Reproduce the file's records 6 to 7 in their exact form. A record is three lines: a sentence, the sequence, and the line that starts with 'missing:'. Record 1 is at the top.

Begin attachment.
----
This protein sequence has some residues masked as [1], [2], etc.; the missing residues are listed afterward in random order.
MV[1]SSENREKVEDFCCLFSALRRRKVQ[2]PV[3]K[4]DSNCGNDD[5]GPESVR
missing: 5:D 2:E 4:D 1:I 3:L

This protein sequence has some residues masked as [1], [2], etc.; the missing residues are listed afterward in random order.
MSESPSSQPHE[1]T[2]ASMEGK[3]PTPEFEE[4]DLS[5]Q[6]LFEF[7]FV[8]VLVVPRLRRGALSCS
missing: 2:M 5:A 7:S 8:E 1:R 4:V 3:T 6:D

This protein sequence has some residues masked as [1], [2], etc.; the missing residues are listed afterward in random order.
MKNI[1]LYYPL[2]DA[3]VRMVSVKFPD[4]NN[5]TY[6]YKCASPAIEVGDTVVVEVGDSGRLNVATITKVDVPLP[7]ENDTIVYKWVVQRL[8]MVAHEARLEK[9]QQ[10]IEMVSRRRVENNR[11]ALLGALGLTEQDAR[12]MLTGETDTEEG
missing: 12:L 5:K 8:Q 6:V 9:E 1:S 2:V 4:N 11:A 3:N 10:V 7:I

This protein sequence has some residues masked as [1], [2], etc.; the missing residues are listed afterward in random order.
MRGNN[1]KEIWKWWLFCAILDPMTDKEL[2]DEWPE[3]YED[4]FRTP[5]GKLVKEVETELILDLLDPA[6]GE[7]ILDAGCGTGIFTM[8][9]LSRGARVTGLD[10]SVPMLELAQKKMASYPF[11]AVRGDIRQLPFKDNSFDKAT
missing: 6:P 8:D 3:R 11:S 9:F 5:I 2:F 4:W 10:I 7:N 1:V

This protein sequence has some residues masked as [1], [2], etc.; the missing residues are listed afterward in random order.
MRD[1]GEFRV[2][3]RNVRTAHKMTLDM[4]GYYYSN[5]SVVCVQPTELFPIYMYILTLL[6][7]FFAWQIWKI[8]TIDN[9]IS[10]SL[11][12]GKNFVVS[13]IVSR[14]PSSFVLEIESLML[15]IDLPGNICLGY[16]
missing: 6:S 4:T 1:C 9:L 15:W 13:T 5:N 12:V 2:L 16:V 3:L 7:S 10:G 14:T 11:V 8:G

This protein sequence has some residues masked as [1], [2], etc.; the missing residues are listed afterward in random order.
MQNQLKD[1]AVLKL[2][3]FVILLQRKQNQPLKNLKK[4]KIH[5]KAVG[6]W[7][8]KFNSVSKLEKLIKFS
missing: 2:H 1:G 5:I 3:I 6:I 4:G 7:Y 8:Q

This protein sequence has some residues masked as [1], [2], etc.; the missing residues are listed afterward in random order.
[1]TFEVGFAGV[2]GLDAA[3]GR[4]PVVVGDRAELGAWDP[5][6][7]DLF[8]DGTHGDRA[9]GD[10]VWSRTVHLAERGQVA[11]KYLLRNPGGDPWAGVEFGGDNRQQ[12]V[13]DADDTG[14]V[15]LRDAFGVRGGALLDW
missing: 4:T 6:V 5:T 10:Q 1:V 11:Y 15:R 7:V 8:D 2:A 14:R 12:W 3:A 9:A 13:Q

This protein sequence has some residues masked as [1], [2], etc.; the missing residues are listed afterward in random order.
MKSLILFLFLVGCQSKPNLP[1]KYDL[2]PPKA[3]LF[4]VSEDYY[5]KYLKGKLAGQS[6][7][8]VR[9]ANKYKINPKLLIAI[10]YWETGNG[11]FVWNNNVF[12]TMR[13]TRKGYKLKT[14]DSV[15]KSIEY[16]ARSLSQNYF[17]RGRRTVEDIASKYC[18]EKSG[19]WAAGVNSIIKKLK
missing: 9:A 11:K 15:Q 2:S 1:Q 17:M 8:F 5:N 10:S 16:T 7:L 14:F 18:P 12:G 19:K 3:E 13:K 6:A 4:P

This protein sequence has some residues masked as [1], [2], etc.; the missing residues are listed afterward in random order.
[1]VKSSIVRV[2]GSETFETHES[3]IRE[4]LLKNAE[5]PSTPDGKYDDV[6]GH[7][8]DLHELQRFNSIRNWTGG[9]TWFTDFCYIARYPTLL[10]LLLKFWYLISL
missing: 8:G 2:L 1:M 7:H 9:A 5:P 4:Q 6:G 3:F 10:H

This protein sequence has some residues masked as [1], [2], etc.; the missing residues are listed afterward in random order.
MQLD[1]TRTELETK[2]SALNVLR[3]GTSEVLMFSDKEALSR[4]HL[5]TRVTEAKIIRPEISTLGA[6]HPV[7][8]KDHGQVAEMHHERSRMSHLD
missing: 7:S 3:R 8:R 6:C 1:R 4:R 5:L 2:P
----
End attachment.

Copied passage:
This protein sequence has some residues masked as [1], [2], etc.; the missing residues are listed afterward in random order.
MQNQLKD[1]AVLKL[2][3]FVILLQRKQNQPLKNLKK[4]KIH[5]KAVG[6]W[7][8]KFNSVSKLEKLIKFS
missing: 2:H 1:G 5:I 3:I 6:I 4:G 7:Y 8:Q

This protein sequence has some residues masked as [1], [2], etc.; the missing residues are listed afterward in random order.
[1]TFEVGFAGV[2]GLDAA[3]GR[4]PVVVGDRAELGAWDP[5][6][7]DLF[8]DGTHGDRA[9]GD[10]VWSRTVHLAERGQVA[11]KYLLRNPGGDPWAGVEFGGDNRQQ[12]V[13]DADDTG[14]V[15]LRDAFGVRGGALLDW
missing: 4:T 6:V 5:T 10:Q 1:V 11:Y 15:R 7:V 8:D 2:A 14:R 12:W 3:A 9:A 13:Q